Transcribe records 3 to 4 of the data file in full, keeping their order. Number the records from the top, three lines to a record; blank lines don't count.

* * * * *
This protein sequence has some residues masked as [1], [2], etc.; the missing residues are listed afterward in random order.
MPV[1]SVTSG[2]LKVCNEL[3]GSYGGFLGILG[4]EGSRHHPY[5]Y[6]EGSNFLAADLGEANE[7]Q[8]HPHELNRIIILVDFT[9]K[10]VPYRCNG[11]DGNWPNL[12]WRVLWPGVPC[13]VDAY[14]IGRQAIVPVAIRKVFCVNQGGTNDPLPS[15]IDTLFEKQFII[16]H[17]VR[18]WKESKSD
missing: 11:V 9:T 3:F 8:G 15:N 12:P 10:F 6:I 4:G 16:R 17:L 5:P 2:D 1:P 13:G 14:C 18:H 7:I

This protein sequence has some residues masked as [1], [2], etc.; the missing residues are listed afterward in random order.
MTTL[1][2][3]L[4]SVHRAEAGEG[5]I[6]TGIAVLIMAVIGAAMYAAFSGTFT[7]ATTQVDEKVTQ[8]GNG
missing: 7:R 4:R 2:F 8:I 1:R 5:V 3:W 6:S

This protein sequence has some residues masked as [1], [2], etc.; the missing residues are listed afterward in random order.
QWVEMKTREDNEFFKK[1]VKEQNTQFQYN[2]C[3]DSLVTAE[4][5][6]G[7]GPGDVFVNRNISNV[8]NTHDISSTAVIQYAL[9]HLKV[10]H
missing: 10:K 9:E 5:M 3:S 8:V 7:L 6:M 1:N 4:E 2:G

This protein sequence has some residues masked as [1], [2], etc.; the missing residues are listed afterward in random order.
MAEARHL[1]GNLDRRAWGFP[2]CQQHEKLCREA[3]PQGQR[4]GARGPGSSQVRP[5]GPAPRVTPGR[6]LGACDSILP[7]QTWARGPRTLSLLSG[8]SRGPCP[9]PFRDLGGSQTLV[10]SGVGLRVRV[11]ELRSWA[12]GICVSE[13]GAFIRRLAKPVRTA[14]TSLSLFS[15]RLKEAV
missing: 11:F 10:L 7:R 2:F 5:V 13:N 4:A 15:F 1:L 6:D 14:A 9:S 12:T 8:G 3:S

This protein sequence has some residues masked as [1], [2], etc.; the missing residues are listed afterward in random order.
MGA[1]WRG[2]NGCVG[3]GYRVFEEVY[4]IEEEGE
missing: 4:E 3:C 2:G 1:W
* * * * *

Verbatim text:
This protein sequence has some residues masked as [1], [2], etc.; the missing residues are listed afterward in random order.
QWVEMKTREDNEFFKK[1]VKEQNTQFQYN[2]C[3]DSLVTAE[4][5][6]G[7]GPGDVFVNRNISNV[8]NTHDISSTAVIQYAL[9]HLKV[10]H
missing: 10:K 9:E 5:M 3:S 8:V 7:L 6:M 1:N 4:E 2:G

This protein sequence has some residues masked as [1], [2], etc.; the missing residues are listed afterward in random order.
MAEARHL[1]GNLDRRAWGFP[2]CQQHEKLCREA[3]PQGQR[4]GARGPGSSQVRP[5]GPAPRVTPGR[6]LGACDSILP[7]QTWARGPRTLSLLSG[8]SRGPCP[9]PFRDLGGSQTLV[10]SGVGLRVRV[11]ELRSWA[12]GICVSE[13]GAFIRRLAKPVRTA[14]TSLSLFS[15]RLKEAV
missing: 11:F 10:L 7:R 2:F 5:V 13:N 4:A 15:F 1:L 6:D 14:A 9:S 12:T 8:G 3:S